Cairo pines for its golden eraBreaking News
These days, unemployed youths shout vulgar catcalls at female shoppers walking past crumbling facades. Vendors on potholed sidewalks peddle Chinese-made T-shirts. Legless beggars grab the ankles of passers-by for alms.
There are graver ills in the Egyptian megalopolis of 18 million people: Whole outlying neighborhoods thirst for drinking water, ramshackle houses collapse on shallow foundations and trash clutters miles of dirt alleyways. Still, the district of Cairenes, known simply as downtown, provokes a kind of longing for possibilities lost in a once cutting-edge and even glamorous city.
"The Talaat Harb district represented Cairo as a fresh capital of a European country," said Alaa al-Aswany, author of the 2004 novel"Yacoubian Building," a chronicle of Cairo's moral decay set downtown."It symbolized a vigorous, cosmopolitan Cairo."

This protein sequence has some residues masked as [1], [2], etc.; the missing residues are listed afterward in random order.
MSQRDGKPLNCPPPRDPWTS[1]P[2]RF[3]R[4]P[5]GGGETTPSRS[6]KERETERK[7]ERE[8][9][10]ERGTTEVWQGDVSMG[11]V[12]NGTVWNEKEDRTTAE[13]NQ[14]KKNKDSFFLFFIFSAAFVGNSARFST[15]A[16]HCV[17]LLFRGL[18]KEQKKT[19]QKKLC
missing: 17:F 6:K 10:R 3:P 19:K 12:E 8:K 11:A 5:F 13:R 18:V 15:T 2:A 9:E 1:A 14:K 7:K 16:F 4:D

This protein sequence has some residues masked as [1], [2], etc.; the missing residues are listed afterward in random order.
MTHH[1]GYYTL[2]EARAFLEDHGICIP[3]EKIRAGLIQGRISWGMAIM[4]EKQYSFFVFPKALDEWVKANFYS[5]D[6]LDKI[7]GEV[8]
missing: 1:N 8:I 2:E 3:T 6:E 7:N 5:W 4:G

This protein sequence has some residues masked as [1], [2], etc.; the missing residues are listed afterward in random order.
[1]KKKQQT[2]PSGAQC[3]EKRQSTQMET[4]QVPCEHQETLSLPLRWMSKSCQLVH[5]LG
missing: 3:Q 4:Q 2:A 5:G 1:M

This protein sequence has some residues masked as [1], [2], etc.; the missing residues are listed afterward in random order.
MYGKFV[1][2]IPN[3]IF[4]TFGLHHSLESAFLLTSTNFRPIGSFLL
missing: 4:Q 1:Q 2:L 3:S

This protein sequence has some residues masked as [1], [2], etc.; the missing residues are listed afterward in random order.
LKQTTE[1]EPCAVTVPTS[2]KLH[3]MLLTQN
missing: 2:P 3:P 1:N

comments powered by Disqus
- Fake News and Fervent Nationalism Got a Senator Tarred as a Traitor During WWI
- Debunking Viral Story, Art Historian Says ‘Allah’ Does Not Appear on Ancient Viking Garment
- Will Trump Be Remembered as the Worst President in History? Almost Half Think So
- Thank This Man For Your Last-Minute Halloween Costume
- Letters from young Obama show a man trying to find his way
- Thomas Childers says we’ve got the Nazis wrong in 5 different ways
- National security expert Tom Nichols: “Hey, I’m unstable” is a bad look for the president
- Fake news? It’s nothing new, says Trinity College Dublin historian
- Historian discovers early Reformation writings “hiding in plain sight”
- Victor Davis Hanson says we shouldn’t be rushing to war with North Korea